Jeff (Minnesota)


           

          How do start a Cubism picture.
          And is there rules, to the color scheme.
          Would like to try cubism.
          Thanks for any information, or books for Beginner.
          Lois

        • priorhouse
          Hi Lois, here is a bit more to add to the topic of Cubism: Most of our Cubism lessons include using a ruler and protractor to make some of the lines and
          Message 4 of 8 , May 14, 2011
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            Hi Lois, here is a bit more to add to the topic of Cubism:

            Most of our Cubism lessons include using a ruler and protractor to make some of the lines and shapes. Many students make a monochromatic piece (but color options vary). One classic lesson includes studying Picasso's Le Guitariste, (1910) and as student's discover parts of the guitar, the person, and various letters (mainly P's). Next, they then make their own piece incorporating their creative ideas (usually using various angles, lines, and broken down item pieces).

            In my experience, Cubism pictures are a nice project to do with any skill level. I have had older students really enjoy (and expound upon) some of the rich math that hides in many Cubist pieces (like hyperbola, angles, and locus of points) and so there are probably many levels and areas of interest to teach with Cubism! I usually give out a small info sheet for students to keep and sometimes it includes the following (not sure where I attained the below info, but it sums it up pretty well):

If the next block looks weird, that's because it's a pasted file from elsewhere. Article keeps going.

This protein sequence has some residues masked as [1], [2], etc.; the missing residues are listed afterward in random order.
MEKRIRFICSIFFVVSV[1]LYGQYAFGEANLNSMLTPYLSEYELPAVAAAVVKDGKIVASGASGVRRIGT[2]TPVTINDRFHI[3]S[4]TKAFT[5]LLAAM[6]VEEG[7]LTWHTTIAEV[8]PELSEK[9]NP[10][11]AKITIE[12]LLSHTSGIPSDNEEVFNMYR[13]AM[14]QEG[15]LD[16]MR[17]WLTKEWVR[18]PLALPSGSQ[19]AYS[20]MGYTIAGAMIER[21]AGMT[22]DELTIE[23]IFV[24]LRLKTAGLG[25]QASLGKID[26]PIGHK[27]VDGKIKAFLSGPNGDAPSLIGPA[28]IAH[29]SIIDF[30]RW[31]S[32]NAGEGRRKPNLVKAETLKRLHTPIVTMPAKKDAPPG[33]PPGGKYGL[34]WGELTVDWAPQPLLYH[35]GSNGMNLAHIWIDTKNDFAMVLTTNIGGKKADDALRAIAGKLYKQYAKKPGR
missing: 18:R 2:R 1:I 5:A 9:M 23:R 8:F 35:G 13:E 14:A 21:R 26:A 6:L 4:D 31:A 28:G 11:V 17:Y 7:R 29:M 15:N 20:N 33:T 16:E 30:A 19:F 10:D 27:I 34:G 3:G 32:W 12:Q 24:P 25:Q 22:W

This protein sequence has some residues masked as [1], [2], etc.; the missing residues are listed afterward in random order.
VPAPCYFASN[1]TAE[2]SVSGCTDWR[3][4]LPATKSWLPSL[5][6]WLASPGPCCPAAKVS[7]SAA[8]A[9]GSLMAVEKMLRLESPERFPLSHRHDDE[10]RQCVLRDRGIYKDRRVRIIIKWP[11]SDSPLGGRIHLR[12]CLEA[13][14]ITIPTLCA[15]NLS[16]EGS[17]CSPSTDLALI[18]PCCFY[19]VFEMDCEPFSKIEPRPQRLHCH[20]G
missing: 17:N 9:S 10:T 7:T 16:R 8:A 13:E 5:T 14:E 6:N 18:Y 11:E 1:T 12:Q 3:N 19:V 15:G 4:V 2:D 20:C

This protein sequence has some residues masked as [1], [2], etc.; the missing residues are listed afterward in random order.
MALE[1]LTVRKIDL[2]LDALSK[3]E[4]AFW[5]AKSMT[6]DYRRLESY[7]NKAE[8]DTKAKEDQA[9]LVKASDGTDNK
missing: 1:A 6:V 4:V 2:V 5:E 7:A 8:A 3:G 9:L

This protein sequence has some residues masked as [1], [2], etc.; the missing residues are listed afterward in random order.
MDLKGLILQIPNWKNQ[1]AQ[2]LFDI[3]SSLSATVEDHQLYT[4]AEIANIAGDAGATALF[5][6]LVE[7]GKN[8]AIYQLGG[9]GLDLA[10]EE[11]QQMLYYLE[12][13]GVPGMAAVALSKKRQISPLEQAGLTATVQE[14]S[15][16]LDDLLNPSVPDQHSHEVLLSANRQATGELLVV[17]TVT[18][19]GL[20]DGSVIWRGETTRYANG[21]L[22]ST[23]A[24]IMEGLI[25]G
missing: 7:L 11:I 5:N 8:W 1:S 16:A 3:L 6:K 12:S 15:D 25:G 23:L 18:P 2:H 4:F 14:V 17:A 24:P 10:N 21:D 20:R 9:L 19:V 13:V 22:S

"In cubist art pieces, objects are broken up, analyzed, and re-assembled in an abstracted form—instead of depicting objects from one viewpoint, the artist depicts the subject from a multitude of viewpoints to represent the subject in a greater context. Often the surfaces intersect at seemingly random angles, removing a coherent sense of depth. The background and object planes interpenetrate one another to create the shallow ambiguous space, one of cubism's distinct characteristics. Cubism was a 20th century avant-garde art movement, pioneered by Pablo Picasso and Georges Braque, that revolutionized European painting and sculpture, and inspired related movements in music, literature and architecture. The first branch of cubism, known as Analytic Cubism, was both radical and influential as a short, but highly significant art movement between 1907 and 1911 in France. In its second phase, Synthetic Cubism, the movement spread and remained vital until around 1919, when the Surrealist movement gained popularity."